• Retreats facilitated in a variety of settings, including conferences and community gatherings.
• Classes taught to undergraduate students on college campuses. Could easily be adapted to graduate students or community groups.
• Retreats designed to range from a half day to two days.
• Classes designed to range from 1-15 weeks.
Which stories do we tell about our embodied experiences of race, disability, violence, class, gender identity, and sexuality? What words, ideas, images emerge from the hollow center of our bones, from the marrow itself? How do these stories shift, settle, or become tangled over time as our bodies change? Through poetry, discussion, journal writing, and, of course, the telling of—and listening to—story; we’ll spend the day with these questions.
We will delve into the ways our stories not only repeat, but also contradict, each other. We will create space for the telling of privilege as well as oppression. We will acknowledge the power of story to reach across chasms of power, to struggle against willful unknowing, to stand on fault lines between people most similar, and to insist upon wholeness.
Facilitated discussion, small group work, journal writing.
Eli has designed and faciltated a number of retreats for disability community. These have included:
As disabled people, what are our losses personally, politically, and spiritually? What are our gifts? All too often, living with disability is framed as tragic or heroic. Neither stereotype allows for our actual grief and joy. Through storytelling and ritual, art and meditation, movement and music, we will explore and grieve what we have lost as a result both of ableism and of living in our particular bodies. At the same time, we will also explore and celebrate our gifts, paying attention to how we transform shame and build pride.
Disabled and Deaf trans people often live in great isolation, rarely getting an opportunity to talk openly and in depth about our experiences of being trans and disabled--whether our impairments are physical, cognitive, learning, or psychiatric. Come join us for a day long gathering of conversation and connection about our lives. We could talk about our disabilities, the endless struggle for accessibility, our gender(s) and how gender intersects with our disabled bodies. We could have conversation about how we feel; the range of our emotional lives; our frustrations, joy, shame, pride, and internalized hatred. We could share our experiences as lovers, parents, friends, and family members. We could celebrate our tenacity, survival, and the victories of every self-determined moment--the topics are endless.This gathering will be facilitated, but the agenda for the day will be set by the participants. Come ready to talk and listen, connect and break our isolation.
This course examines some of the cultural and political issues gender variant, transgender, and transsexual peoples face in the U.S. It looks at these issues both as they appear today and as they have evolved over the last century. Topics that are addressed include: 1) conceptual frameworks around gender, sex, gender identity, and sexual orientation; 2) medicalizing/pathologizing of trans identities and bodies; 3) media representations of trans people; and 4) politics of trans liberation.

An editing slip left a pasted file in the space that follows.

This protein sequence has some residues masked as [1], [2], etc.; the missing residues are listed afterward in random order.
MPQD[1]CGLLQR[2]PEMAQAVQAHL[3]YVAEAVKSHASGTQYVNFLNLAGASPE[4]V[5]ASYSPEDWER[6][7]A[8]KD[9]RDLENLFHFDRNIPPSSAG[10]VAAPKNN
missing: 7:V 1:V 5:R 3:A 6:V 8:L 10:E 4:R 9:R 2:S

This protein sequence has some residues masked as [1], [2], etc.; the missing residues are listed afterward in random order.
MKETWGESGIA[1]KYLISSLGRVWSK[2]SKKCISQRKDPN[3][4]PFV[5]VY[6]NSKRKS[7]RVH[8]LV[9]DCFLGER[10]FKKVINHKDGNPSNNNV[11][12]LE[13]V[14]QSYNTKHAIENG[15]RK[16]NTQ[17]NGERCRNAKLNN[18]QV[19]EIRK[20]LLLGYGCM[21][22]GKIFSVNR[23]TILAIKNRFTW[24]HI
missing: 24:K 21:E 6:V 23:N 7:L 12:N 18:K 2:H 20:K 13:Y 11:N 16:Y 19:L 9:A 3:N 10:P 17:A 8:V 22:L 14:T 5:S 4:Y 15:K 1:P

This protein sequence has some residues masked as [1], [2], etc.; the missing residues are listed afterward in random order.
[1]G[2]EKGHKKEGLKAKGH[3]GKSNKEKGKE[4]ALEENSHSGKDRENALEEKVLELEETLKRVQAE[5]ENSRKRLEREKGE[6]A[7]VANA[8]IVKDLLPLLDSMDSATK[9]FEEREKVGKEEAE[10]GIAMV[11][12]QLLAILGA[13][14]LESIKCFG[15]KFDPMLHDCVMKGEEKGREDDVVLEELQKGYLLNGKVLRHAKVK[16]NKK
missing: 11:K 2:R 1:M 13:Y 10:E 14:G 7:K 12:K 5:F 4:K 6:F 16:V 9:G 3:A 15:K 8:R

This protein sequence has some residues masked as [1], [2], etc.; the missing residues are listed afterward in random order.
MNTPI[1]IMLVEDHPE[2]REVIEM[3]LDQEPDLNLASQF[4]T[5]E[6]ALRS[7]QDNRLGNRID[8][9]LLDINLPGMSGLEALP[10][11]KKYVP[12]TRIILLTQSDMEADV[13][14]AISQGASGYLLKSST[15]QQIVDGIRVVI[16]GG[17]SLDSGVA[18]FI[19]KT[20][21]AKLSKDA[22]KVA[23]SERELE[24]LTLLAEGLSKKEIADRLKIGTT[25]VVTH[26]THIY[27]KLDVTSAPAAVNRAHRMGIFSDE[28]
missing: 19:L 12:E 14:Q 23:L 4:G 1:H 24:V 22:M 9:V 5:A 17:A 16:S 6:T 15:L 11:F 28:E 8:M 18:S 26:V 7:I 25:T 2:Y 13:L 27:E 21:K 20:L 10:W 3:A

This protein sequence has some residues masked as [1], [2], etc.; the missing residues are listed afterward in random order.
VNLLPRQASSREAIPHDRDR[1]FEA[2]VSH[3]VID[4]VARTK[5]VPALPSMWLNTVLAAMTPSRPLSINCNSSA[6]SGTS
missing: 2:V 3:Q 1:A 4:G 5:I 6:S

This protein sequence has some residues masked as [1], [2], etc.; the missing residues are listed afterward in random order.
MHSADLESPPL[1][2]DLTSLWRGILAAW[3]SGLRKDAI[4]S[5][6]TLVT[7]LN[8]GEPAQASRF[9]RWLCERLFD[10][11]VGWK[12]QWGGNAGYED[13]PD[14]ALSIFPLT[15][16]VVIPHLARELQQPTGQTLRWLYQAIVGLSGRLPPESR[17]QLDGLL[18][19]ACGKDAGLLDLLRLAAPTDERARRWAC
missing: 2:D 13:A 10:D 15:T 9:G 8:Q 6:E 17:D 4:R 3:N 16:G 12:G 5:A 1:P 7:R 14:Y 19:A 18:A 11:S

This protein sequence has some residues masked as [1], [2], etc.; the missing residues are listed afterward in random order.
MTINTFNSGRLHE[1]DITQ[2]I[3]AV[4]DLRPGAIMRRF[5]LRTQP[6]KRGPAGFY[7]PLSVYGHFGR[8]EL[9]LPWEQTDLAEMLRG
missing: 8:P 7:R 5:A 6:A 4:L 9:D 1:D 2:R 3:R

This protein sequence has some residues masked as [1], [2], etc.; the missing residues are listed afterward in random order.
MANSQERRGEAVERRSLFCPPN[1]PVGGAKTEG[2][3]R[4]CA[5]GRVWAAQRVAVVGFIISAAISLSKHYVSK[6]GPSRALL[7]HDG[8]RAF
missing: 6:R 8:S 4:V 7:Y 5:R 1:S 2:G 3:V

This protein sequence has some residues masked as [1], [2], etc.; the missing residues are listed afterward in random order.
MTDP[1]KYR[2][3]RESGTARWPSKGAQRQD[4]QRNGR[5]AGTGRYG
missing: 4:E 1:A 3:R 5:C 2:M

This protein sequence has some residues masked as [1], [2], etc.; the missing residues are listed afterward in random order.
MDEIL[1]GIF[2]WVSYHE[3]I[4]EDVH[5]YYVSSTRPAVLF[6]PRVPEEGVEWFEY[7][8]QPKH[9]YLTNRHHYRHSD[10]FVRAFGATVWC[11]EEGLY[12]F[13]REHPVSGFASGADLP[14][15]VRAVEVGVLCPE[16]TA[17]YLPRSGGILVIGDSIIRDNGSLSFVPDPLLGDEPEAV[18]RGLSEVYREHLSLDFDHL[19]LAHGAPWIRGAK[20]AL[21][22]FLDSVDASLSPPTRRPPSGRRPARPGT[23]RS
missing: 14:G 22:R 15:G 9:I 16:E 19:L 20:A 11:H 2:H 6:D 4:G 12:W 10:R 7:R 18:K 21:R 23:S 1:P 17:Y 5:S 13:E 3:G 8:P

15 week, 3 credit course first taught to undergraduates at the University of Vermont. For more details, download the syllabus as a PDF.
Using the history of the freak show, this course explores ways in which bodily difference has been named freakish over time and how people who have been named freaks -- disabled people, people of color, fat people, bearded women, LGBT people, and others -- have both benefited from and been exploited by that naming. Through reading, film, discussion, and small group work, it explores the history of the freak show in the U.S. through the lens of race, colonialism, and disability. It focuses particularly on three questions: 1) Who were the people who worked as freaks in the freak show, and how did they become freaks? 2) What can we learn about bodily difference, exploitation, and resistance by studying the freak show? and 3) How does the freak show of the 1840s to 1940s manifest today?
• 5 day, 1 credit mini-course first taught to undergraduates at Oberlin College. For more details, download the syllabus as a PDF.
• 2 week, 3 credit course taught to undergraduates at Ryerson University. For more details, download the syllabus as a PDF
Representations of disability abound—in news, television, film, and the Web. In this course, we study these images, thinking critically about the ways disability is represented in mainstream and disability media. We ask the following questions: 1) How are systems of power, privilege, and marginalization embedded into these representations; 2) What ideologies and assumptions do they reveal; and 3) What are the relationships between disabled people and these images. And because disability and ableism are intrinsically linked to other categories of identity and systems of power, we will also be studying class, race, gender, and sexual orientation.
15 week, 3 credit course first taught on-line to undergraduates at Ryerson University. For more details, download the syllabus as a PDF.